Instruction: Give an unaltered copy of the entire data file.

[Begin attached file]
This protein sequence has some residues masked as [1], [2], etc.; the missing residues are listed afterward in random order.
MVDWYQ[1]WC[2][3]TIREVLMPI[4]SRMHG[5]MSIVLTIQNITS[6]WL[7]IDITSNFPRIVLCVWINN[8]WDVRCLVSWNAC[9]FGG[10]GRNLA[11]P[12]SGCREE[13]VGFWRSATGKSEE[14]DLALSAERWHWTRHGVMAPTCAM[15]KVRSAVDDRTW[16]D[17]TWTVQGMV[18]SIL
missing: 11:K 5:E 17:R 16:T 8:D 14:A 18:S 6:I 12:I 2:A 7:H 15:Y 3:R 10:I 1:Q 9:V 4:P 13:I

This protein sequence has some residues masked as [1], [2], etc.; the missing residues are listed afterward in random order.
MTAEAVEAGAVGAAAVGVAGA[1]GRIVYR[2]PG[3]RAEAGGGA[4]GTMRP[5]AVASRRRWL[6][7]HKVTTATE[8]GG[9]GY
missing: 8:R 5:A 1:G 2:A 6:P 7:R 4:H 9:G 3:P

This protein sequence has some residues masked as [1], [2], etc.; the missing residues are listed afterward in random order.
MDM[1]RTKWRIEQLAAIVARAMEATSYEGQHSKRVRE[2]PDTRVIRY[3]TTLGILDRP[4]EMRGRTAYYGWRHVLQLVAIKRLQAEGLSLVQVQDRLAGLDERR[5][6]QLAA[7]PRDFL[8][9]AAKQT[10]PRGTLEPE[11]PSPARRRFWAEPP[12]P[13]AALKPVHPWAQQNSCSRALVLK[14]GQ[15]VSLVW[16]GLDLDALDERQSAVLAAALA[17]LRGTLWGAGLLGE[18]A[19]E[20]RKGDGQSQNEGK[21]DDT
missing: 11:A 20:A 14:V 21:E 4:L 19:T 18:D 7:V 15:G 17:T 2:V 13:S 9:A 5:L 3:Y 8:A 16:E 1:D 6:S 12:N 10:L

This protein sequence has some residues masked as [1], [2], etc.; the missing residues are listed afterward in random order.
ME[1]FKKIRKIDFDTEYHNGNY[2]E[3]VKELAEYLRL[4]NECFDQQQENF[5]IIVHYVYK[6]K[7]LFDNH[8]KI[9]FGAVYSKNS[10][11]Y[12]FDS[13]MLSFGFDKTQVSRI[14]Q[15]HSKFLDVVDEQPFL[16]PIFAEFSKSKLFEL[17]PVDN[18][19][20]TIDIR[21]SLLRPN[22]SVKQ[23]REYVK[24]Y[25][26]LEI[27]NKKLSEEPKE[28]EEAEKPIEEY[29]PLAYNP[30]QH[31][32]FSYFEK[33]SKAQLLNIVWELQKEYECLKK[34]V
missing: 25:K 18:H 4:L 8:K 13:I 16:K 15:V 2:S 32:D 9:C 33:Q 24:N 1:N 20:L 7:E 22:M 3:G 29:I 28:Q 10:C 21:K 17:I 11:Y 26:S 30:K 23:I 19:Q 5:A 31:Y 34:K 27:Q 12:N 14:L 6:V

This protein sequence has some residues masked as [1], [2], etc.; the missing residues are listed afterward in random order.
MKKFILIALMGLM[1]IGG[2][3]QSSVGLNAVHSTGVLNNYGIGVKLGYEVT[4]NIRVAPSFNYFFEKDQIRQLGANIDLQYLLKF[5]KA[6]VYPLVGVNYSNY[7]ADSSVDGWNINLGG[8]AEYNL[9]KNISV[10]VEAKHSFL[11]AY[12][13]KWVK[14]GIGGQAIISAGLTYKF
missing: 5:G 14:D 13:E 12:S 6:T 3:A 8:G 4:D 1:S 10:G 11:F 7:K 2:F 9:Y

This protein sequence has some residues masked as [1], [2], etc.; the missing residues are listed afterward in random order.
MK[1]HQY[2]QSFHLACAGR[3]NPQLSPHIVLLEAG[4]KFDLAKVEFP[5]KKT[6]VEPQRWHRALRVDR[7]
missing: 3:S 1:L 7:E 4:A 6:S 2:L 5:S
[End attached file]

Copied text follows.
This protein sequence has some residues masked as [1], [2], etc.; the missing residues are listed afterward in random order.
MVDWYQ[1]WC[2][3]TIREVLMPI[4]SRMHG[5]MSIVLTIQNITS[6]WL[7]IDITSNFPRIVLCVWINN[8]WDVRCLVSWNAC[9]FGG[10]GRNLA[11]P[12]SGCREE[13]VGFWRSATGKSEE[14]DLALSAERWHWTRHGVMAPTCAM[15]KVRSAVDDRTW[16]D[17]TWTVQGMV[18]SIL
missing: 11:K 5:E 17:R 16:T 8:D 14:A 18:S 6:I 12:I 2:A 7:H 15:Y 3:R 10:I 1:Q 9:V 4:P 13:I

This protein sequence has some residues masked as [1], [2], etc.; the missing residues are listed afterward in random order.
MTAEAVEAGAVGAAAVGVAGA[1]GRIVYR[2]PG[3]RAEAGGGA[4]GTMRP[5]AVASRRRWL[6][7]HKVTTATE[8]GG[9]GY
missing: 8:R 5:A 1:G 2:A 6:P 7:R 4:H 9:G 3:P

This protein sequence has some residues masked as [1], [2], etc.; the missing residues are listed afterward in random order.
MDM[1]RTKWRIEQLAAIVARAMEATSYEGQHSKRVRE[2]PDTRVIRY[3]TTLGILDRP[4]EMRGRTAYYGWRHVLQLVAIKRLQAEGLSLVQVQDRLAGLDERR[5][6]QLAA[7]PRDFL[8][9]AAKQT[10]PRGTLEPE[11]PSPARRRFWAEPP[12]P[13]AALKPVHPWAQQNSCSRALVLK[14]GQ[15]VSLVW[16]GLDLDALDERQSAVLAAALA[17]LRGTLWGAGLLGE[18]A[19]E[20]RKGDGQSQNEGK[21]DDT
missing: 11:A 20:A 14:V 21:E 4:L 19:T 18:D 7:V 15:G 17:T 2:V 13:S 9:A 5:L 3:Y 8:A 16:E 1:D 6:S 12:N 10:L

This protein sequence has some residues masked as [1], [2], etc.; the missing residues are listed afterward in random order.
ME[1]FKKIRKIDFDTEYHNGNY[2]E[3]VKELAEYLRL[4]NECFDQQQENF[5]IIVHYVYK[6]K[7]LFDNH[8]KI[9]FGAVYSKNS[10][11]Y[12]FDS[13]MLSFGFDKTQVSRI[14]Q[15]HSKFLDVVDEQPFL[16]PIFAEFSKSKLFEL[17]PVDN[18][19][20]TIDIR[21]SLLRPN[22]SVKQ[23]REYVK[24]Y[25][26]LEI[27]NKKLSEEPKE[28]EEAEKPIEEY[29]PLAYNP[30]QH[31][32]FSYFEK[33]SKAQLLNIVWELQKEYECLKK[34]V
missing: 25:K 18:H 4:L 8:K 13:I 16:K 15:V 2:S 32:D 9:C 33:Q 24:N 1:N 20:L 7:E 22:M 3:G 29:I 28:Q 10:C 21:K 17:I 11:Y 26:S 30:K 23:I 19:Q 5:A 31:Y 34:K 27:Q 12:N 14:L 6:V

This protein sequence has some residues masked as [1], [2], etc.; the missing residues are listed afterward in random order.
MKKFILIALMGLM[1]IGG[2][3]QSSVGLNAVHSTGVLNNYGIGVKLGYEVT[4]NIRVAPSFNYFFEKDQIRQLGANIDLQYLLKF[5]KA[6]VYPLVGVNYSNY[7]ADSSVDGWNINLGG[8]AEYNL[9]KNISV[10]VEAKHSFL[11]AY[12][13]KWVK[14]GIGGQAIISAGLTYKF
missing: 5:G 14:D 13:E 12:S 6:T 3:A 8:G 4:D 1:S 10:G 11:F 7:K 2:F 9:Y

This protein sequence has some residues masked as [1], [2], etc.; the missing residues are listed afterward in random order.
MK[1]HQY[2]QSFHLACAGR[3]NPQLSPHIVLLEAG[4]KFDLAKVEFP[5]KKT[6]VEPQRWHRALRVDR[7]
missing: 3:S 1:L 7:E 4:A 6:S 2:L 5:S